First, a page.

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    To expand on this, after talking about you favorite drink to prepare, also talk about how much your customers enjoy it. Your ability to delight customers is what your potential employer cares about most anyway. – Seth R May 12 '17 at 20:05
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Yes. It is reasonable for them to refuse to hire you as a bartender if you have a drinking problem or if they have reason to think you might develop one.

In some of your other posts, you say that you "used to go for a beer once a week" and "Recently I tried a custom cocktail from my barman", suggesting that your sobriety is fairly recent.

There is a difference between a 23-year old who is recently sober versus someone who has never touched a drink. That could be a red flag in your case. Thoughts like "I can work in a bar without having a drink" are exactly in line with the alcoholic way of thinking.

I'm not trying to judge, or say that you do have a problem. Just pointing out that it's a concern, and that you may want to carefully consider your reasons for pursuing this career path.

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    He never said he had a drinking problem. He just doesn't drink. But he has spent several years working in his dad's bar, so being able to work in a bar without having a drink is more than just a thought. – Seth R May 13 '17 at 2:15
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    The OP said in the comments "medical issues, i MUST avoid alcohol, even a "tear"" which could I guess be interpreted to refer to alcoholism but doesn't sound like it to me. – sumelic May 13 '17 at 5:15
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    At first, I thought you were saying that the Interviewer might take someone not drinking as a sign that they were a recovering alcoholic. But actually it seems like this answer mostly just you talking to the OP. In which case it is better to make it a comment or do it on chat. Maybe you are wanting to ask for clarifications as to if the OP is a recovering alcholic? – Lyndon White May 13 '17 at 10:10
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    I'm a bit surprised by a number of people who immediately jump to conclusion OP is alcoholic. There is NUMBER of various medical problems which prevent people from drinking alcohol as they require medication and/or alcohol might increase symptoms. – Maciej Piechotka May 13 '17 at 23:05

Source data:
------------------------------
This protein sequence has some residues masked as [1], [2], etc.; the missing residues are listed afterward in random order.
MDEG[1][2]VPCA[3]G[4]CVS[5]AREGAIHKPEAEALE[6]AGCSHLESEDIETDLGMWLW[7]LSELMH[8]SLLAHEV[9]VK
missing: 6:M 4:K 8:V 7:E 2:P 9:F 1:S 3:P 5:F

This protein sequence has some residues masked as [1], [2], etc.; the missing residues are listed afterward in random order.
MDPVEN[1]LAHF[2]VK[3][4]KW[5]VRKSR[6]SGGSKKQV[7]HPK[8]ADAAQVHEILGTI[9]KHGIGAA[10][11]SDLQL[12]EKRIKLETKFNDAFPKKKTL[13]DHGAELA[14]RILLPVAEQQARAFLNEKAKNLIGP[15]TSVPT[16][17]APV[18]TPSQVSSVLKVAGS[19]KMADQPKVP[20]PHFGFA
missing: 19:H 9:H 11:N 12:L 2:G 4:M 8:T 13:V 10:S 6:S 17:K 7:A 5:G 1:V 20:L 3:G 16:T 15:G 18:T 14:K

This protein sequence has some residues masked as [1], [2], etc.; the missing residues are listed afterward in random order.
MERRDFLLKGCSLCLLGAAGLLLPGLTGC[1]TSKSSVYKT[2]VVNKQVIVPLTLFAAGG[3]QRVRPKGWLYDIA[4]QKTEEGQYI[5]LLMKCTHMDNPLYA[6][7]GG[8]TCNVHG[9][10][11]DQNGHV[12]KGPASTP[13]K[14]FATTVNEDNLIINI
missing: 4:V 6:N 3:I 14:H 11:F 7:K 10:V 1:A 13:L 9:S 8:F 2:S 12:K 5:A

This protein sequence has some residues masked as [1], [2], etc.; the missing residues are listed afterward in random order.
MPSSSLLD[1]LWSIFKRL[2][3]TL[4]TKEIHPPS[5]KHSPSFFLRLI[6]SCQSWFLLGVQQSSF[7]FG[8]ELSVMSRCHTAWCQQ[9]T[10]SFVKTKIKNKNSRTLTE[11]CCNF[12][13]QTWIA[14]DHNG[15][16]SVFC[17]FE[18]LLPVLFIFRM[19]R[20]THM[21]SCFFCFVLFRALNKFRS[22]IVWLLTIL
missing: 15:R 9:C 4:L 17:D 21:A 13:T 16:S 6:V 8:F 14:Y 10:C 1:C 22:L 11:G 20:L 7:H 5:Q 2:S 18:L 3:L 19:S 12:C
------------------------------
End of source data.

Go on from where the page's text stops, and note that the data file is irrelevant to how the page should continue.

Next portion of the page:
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    It's a pretty common problem among bartenders. Known quite a few who have had their driving licenses revoked because of alcohol abuse. – Bradd Szonye May 14 '17 at 23:35
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Be upfront

"You should know first that I don't drink alcohol but I am an excellent bartender and I make excellent cocktails. Let me show you what I can do."

That way any employer inclined to rule you out without giving you a chance will not waste your time, or theirs, and you can concentrate on those who are still interested.

As an aside, a non-drinking bartender sounds like a very useful person to have.

5

I would generally not hire a non-drinker as a bartender any more than I'd hire a non-smoker to work in a cigar shop or a vegan to cook steaks at my steakhouse.

There's no reason to hire someone with 2nd hand information and no practical knowledge.

If you want that job, you should bring something more to the table than "I don't enjoy the product I serve. Hire me."

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    While I don't agree with downvoting this answer, I think you might have overlooked part of OP's post. You mention no practical knowledge, but OP claims to have worked as a bartender in his father's pub for 5 years, has taken courses, and does research on his own time. – Knetic May 13 '17 at 5:32
  • @Knetic Is that not literally the distinguishing property between 'theoretical knowledge' and 'practical knowledge'? – user70005 May 13 '17 at 5:39